'Western intervention in Libya aimed at failed state'
The chaos engulfing the city one year after the fall of Gaddafi has largely been attributed to Libya’s lack of a unified government.
Freelance journalist Morris Herman says the weak government is a product of the West, which is still sending weapons to the rival town of Misrata. And as the city rests on the brink of a humanitarian crisis, Herman says residents of Bani Walid want help – but not from NATO.
The people have been asking for international intervention and assistance, but they don’t want NATO coming back. It's hard to tell which international organizations can be trusted anymore, he said, to uphold human rights or defend the needy.
Herman spoke to RT about the ongoing violence and conflicting reports surrounding Bani Walid.
RT: You've spoken to doctors in Bani Walid and gotten their accounts of chemical weapons. The General National Congress – on this channel tonight – categorically insisted that they are not being used, and there is still no properly-verified evidence. What do you think's really happening?
Morris Herman: Doctors certainly gave accounts of symptoms that reflect lung and breathing problems that you’d find with gas inhalation. I don’t know if the GNC really represents the Misrata militias that are actually doing the fighting, so the situation is a bit more anarchic. I don’t know that there’s anyone who would really own up to such a thing. Zintan brigades in the past – this year – have been accused of using gas, so it’s not the first time.
RT: If the medical evidence is substantiated, what kind of international response do you expect? In fact, why are they still quiet, three weeks in to the siege?
MH: The people of Bani Walid have been asking for international intervention and assistance, but it’s a very blurry line because they don’t want NATO coming back, and how many of these organizations are just spokespeople for NATO, acting on behalf of NATO? So the human rights is used discriminately – the issue of human rights. I don’ t know who can be trusted. The West is still supplying weapons to Misrata, from the reports I’m reading. So I don’t know which international institutions can be trusted anymore to uphold human rights or defend the needy.
RT:Why aren’t the people in this besieged city being heard? Why aren’t their calls being listened to?
MH: There’s just been Twittter and YouTube channels… and RT has been quite good, but there’s very little news. The West and the world has wanted Gaddafi overthrown for some reason. Too many vested interests have wished to see the downfall of any of his supporters, and this may well just be a continuing revenge.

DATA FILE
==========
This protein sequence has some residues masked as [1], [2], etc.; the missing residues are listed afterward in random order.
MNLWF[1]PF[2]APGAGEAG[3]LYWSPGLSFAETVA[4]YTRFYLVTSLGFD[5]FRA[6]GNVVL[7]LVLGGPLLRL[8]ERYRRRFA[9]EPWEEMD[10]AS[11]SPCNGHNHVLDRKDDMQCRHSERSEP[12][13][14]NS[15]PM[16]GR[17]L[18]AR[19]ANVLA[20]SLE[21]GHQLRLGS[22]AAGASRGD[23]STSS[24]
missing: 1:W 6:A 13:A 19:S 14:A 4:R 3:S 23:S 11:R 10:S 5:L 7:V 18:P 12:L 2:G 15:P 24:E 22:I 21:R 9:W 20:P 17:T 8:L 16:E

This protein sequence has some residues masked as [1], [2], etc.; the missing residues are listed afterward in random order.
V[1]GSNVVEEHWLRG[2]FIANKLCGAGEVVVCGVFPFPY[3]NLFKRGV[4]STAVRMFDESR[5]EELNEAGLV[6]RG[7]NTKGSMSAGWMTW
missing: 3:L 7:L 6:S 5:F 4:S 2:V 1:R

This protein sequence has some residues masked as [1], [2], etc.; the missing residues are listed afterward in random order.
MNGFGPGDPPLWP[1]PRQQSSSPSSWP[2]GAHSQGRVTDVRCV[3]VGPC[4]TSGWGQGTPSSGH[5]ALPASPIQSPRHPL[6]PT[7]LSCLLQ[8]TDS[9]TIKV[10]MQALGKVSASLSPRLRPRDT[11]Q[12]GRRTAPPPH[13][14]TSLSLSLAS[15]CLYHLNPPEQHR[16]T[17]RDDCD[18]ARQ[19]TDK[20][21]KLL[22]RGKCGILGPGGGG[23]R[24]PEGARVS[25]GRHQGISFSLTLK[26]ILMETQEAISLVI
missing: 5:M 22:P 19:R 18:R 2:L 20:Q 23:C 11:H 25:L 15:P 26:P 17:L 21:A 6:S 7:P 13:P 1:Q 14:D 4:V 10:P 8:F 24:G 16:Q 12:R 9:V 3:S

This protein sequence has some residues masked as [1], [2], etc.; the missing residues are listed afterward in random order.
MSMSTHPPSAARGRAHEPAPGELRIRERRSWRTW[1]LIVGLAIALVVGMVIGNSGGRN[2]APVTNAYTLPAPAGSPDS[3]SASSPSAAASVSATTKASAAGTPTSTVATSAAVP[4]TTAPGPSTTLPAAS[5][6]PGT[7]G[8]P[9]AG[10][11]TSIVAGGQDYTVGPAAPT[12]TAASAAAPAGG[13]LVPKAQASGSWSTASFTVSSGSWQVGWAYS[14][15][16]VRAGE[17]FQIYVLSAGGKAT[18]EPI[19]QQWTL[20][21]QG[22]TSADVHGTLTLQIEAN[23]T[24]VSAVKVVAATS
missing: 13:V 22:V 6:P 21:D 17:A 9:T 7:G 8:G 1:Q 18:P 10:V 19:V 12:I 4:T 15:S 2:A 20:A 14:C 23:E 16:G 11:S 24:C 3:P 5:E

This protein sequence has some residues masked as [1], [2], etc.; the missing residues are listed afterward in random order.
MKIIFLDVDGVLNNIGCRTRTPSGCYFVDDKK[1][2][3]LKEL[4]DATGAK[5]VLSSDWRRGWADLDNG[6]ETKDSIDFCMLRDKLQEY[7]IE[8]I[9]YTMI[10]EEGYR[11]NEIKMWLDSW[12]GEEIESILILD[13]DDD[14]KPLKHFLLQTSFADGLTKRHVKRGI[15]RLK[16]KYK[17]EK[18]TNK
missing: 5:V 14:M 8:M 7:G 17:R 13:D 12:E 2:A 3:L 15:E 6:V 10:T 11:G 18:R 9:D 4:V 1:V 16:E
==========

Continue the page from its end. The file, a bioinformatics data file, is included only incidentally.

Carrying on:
RT: The tension around Bani Walid underlines the challenges in bringing peace to Libya – how much power do the authorities really have? How do you assess their role in the country's security?
MH: Well they have very little power. It’s mostly militias. They’re still being supplied with weapons via ship, from NATO, and Turkey is being named. There is no unified control or authority, and I think this is by intention. The whole intention of Western intervention was to have a failed state, like we see in Somalia. This is the intention they wanted to continue. They will spread it throughout Africa, and this is a modus operandi for NATO forces and their masters – to keep people fighting. Particularly Muslims. Particularly Arabs. Black Africans as well. [The West] wants chaos.
RT: Why isn’t the world community getting more enraged by what’s going on in Bani Walid?
MH: We have to reappraise our political systems, because they are obviously ineffective and useless and highly corrupt… we need an enlightenment. One wonders if people are actually being dumbed down chemically. One recalls the Vietnam riots, when people got upset and angry about things. Those days are gone. Protests hardly appear unless maybe you’re in Greece and things are absolutely desperate.
Libyan pro-government forces drive through the streets of Bani Walid on October 24, 2012 (AFP Photo / Mahmud Turkia)
Libyan pro-government celebrate in the streets of Bani Walid on October 24, 2012 (AFP Photo / Mahmud Turkia)
Libyan militia fighters aligned with the defence ministry celebrate on top of a building in the centre of the former Gaddafi stronghold of Bani Walid October 24, 2012. (Reuters / Ismail Zetouni )